United Airlines has announced a deal to buy 1300mph supersonic planes in a move it says represents “a leap forward in bringing supersonic speeds back to aviation.”
United said it would buy 15 ‘Overture’ aircraft from Denver-based aerospace company Boom Supersonic to add to its global fleet, with an option for an additional 35 aircraft.
Overture is expected to be rolled out in 2025, flying in 2026 and expected to carry passengers by 2029.
United said it would buy 15 ‘Overture’ aircraft (viewed above) from Denver-based aerospace company Boom Supersonic to add to its global fleet, with an option for an additional 35 aircraft.
Capable of flying at speeds of Mach 1.7 — twice the speed of today’s fastest planes — Overture, United said, “can connect more than 500 destinations in almost half the time.”
It continued: ‘Among the many future potential routes for United are Newark to London in just three and a half hours, Newark to Frankfurt in four hours and San Francisco to Tokyo in just six hours. Overture will also be designed with features such as in-seat entertainment screens, ample personal space and contactless technology.”
United added that the Overture is expected to be the first major commercial aircraft to be carbon-free from day one, optimized to run on 100 percent sustainable aviation fuel (SAF).
“The world’s first net-zero carbon dioxide supersonic aircraft purchase agreement marks an important step toward our mission to create a more accessible world,” said Blake Scholl, founder and CEO of Boom Supersonic. United and Boom share a common goal: to unite the world safely and sustainably. With speeds twice as fast, United passengers will experience all the benefits of life in person, from deeper, more productive business relationships to longer, more relaxing vacations to distant destinations.”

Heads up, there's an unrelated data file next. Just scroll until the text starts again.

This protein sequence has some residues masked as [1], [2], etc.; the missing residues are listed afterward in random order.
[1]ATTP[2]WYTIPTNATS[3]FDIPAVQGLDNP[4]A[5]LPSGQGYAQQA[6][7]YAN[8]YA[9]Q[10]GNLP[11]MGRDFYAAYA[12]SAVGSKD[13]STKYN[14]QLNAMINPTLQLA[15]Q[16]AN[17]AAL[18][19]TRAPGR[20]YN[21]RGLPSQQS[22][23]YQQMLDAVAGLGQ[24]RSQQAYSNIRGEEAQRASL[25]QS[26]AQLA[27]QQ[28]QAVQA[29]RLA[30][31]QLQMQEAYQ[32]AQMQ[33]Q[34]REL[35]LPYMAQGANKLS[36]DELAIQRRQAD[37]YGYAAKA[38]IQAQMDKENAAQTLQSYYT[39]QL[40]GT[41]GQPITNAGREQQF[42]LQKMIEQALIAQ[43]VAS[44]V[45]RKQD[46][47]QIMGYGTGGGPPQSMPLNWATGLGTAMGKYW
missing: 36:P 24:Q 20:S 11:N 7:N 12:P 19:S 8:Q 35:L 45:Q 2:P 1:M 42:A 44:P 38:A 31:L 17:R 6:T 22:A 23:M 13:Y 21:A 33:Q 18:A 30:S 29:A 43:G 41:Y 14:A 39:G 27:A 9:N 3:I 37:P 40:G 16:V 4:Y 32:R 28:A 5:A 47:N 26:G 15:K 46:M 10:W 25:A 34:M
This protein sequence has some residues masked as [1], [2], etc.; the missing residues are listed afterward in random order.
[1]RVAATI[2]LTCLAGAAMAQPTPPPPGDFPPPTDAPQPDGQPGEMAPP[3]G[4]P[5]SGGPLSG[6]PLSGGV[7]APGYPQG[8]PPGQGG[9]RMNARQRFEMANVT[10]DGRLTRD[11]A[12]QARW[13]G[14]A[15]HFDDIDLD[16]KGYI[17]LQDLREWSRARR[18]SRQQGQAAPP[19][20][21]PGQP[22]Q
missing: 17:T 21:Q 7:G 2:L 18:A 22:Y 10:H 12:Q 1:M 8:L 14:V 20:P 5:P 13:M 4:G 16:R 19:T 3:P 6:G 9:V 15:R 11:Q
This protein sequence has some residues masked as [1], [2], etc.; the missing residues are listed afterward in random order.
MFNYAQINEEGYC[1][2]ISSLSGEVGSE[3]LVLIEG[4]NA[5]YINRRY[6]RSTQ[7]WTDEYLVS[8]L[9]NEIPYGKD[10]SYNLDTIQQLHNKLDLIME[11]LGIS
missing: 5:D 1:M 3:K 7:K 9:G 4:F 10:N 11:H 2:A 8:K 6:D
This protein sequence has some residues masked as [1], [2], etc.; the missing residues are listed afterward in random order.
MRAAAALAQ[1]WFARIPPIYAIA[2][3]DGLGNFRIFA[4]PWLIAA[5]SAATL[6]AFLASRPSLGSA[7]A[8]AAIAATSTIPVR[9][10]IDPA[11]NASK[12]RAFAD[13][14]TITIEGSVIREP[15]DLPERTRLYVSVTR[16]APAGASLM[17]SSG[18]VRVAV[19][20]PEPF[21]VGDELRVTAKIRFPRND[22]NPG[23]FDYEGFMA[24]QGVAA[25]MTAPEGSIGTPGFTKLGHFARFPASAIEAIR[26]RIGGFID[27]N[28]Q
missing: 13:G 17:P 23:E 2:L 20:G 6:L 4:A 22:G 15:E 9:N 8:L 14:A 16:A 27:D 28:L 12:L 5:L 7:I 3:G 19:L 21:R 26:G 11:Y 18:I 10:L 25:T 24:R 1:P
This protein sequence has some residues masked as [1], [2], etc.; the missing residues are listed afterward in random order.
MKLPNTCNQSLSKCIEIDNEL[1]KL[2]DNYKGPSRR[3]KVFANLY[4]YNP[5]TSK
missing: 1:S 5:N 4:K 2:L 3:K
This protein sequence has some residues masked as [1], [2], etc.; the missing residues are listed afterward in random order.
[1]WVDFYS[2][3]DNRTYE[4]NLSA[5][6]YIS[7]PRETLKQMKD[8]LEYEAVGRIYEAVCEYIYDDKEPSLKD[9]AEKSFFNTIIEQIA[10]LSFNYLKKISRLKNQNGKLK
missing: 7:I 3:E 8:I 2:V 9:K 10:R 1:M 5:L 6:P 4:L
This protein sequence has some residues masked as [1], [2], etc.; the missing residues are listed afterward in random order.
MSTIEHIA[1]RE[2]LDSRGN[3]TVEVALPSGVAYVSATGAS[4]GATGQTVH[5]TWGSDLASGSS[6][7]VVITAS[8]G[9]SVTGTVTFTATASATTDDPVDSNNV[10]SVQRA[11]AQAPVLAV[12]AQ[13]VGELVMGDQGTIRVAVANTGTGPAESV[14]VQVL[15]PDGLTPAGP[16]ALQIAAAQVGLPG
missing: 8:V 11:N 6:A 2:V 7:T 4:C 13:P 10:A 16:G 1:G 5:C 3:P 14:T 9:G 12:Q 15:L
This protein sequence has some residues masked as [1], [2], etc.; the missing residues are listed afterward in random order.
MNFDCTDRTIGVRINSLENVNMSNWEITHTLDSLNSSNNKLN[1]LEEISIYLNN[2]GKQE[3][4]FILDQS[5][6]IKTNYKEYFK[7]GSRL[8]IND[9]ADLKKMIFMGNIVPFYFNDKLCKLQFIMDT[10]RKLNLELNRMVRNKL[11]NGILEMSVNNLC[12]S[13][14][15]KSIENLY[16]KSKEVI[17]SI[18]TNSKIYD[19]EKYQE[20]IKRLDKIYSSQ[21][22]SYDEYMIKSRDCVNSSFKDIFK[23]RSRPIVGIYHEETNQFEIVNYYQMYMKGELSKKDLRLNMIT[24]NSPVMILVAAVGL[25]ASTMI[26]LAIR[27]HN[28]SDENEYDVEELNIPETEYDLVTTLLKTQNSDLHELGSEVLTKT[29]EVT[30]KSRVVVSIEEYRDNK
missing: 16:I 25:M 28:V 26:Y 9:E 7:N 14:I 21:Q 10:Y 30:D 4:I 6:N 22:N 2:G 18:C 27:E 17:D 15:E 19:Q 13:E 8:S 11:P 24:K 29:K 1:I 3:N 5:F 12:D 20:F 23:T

Blake Scholl (pictured), founder and CEO of Boom, said: ‘United and Boom share a common goal – uniting the world safely and sustainably’
Scott Kirby, CEO of United said: “United continues to build a more innovative, sustainable airline, and current technological advances make it more feasible to include supersonic aircraft.
Boom’s vision for the future of commercial aviation, combined with the industry’s most robust route network in the world, will give business and leisure travelers access to a great flying experience. Our mission has always been to connect people and now, together with Boom, we can do that on an even larger scale.’
Last year, Boom unveiled a full prototype supersonic jet, the first of its kind to take to the skies in nearly 50 years.
Earlier this year, rival supersonic jet fighter firm Aerion unveiled a ‘first glimpse’ of its AS3TM aircraft, designed to carry up to 50 passengers at speeds of up to ‘Mach 4+’ – or at least 3,000 mph.
Last year, Boom unveiled a large-scale supersonic jet prototype, the first of its kind to take to the skies in nearly 50 years.
Florida-based Aerion said conceptual and design work for the jet was underway, “built around input from potential customers.” Before the AS3TM takes to the skies, Aerion plans to launch its 1000mph AS2 business jet.
And in March of this year, new eye-opening renderings were released of the interior of a 1,100 mph (Mach 1.6) supersonic jet by Boston-based Spike Aerospace, which is expected to begin test flights in 2022 and start flying passengers in 2028.
Concorde, the last supersonic passenger aircraft, entered service in 1976 and continued to fly for 27 years. It is one of only two supersonic transports to be operated commercially.
Florida-based supersonic jet fighter company Aerion recently unveiled a ‘first glimpse’ of its AS3TM aircraft, designed to carry up to 50 passengers at speeds of up to ‘Mach 4+’ – or at least 3,000 mph.
In March of this year, Boston-based Spike Aerospace released new dazzling renderings of the interior of a 1,100 mph (Mach 1.6) supersonic jet.
It had a maximum speed of twice the speed of sound at Mach 2.04 (1,354 mph or 2,180 kph at cruising altitude) and could seat 92 to 128 passengers.
Concorde was jointly developed and manufactured by Aérospatiale and the British Aircraft Corporation (BAC) under an Anglo-French treaty.
Air France and British Airways each received seven aircraft.
Concorde retired in 2003 due to a general downturn in the commercial aviation industry following the type’s only crash in 2000, the September 11 attacks in 2001 and a decision by Airbus, the successor to Aérospatiale and BAC, to discontinue maintenance support. to put.